• 2022's Texas Chainsaw Massacre ignores Chainsaw 3D and Leatherface, as well the original batch of sequels, and again acts as a direct sequel to the 1974 film, presumably without retconning it to a different decade.
  • Dumb and Dumber To completely ignores the existence of Dumb and Dumberer: When Harry Met Lloyd, most notably with Harry's parents and Freida Felcher being completely different characters. Since the film was made without the involvement of Jim Carrey, Jeff Daniels or the Farrelly brothers, and was roundly savaged by critics and fans, few have had problems with this.
  • The Terminator franchise has suffered from this more than almost any other. T4 (Salvation) treated T3 with Broad Strokes at best, acknowledging the idea that John Connor would eventually meet and marry a redhead named Kate Brewster but basically shoving the rest of T3 into Loose Canon. Then Terminator: the Sarah Connor Chronicles declared T3 and T4 apocryphal and picked up where T2 left off. Then T5 (Genisys) declared T3, T4, and T:SCC apocryphal, picked up where T2 left off, and used time-travel to undo the events of T1 and T2 as well. Then T6 (Dark Fate) declared T3, T4, T:SCC, and T5 apocryphal and picked up where T2 left off. Nobody knows what'll happen with T7 but the smart money is that it'll declare T3, T4, T:SCC, T5, and T6 non-canon and pick up where T2 left off.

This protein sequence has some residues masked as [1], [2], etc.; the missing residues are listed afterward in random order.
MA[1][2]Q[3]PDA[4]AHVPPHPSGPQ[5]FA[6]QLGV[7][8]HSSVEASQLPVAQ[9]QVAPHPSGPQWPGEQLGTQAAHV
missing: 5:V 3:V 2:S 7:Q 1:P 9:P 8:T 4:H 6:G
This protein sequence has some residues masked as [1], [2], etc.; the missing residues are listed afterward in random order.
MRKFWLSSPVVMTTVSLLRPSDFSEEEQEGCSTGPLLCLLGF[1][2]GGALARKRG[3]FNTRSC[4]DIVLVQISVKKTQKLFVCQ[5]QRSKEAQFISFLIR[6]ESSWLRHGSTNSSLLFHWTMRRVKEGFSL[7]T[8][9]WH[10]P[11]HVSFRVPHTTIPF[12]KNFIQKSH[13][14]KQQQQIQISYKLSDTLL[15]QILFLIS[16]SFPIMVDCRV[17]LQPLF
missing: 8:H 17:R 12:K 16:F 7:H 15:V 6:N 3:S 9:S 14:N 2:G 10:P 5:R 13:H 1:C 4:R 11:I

• Due to its exclusion from the Carry On DVD boxset, the failed reboot Carry On Columbus is regarded as non-canon.
  • Pleasant Goat and Big Big Wolf's production company, Creative Power Entertaining, ignores the live-action film based on the series, I Love Wolffy, and its sequel I Love Wolffy 2, whenever possible. Neither film is mentioned on their official website, nor has the company uploaded either film to YouTube. Understandable, since both films are the only Pleasant Goat films that aren't particularly well-liked by fans.
  • The extremely dark ending to Carlos Saura's allegorical drama Ana and the Wolves has three brothers, the eponymous "wolves", gang-rape and murder family governess Ana. In somewhat Lighter and Softer sequel Mama Turns 100, Ana is alive and well years later, and has returned to the family mansion for Mama's 100th birthday party.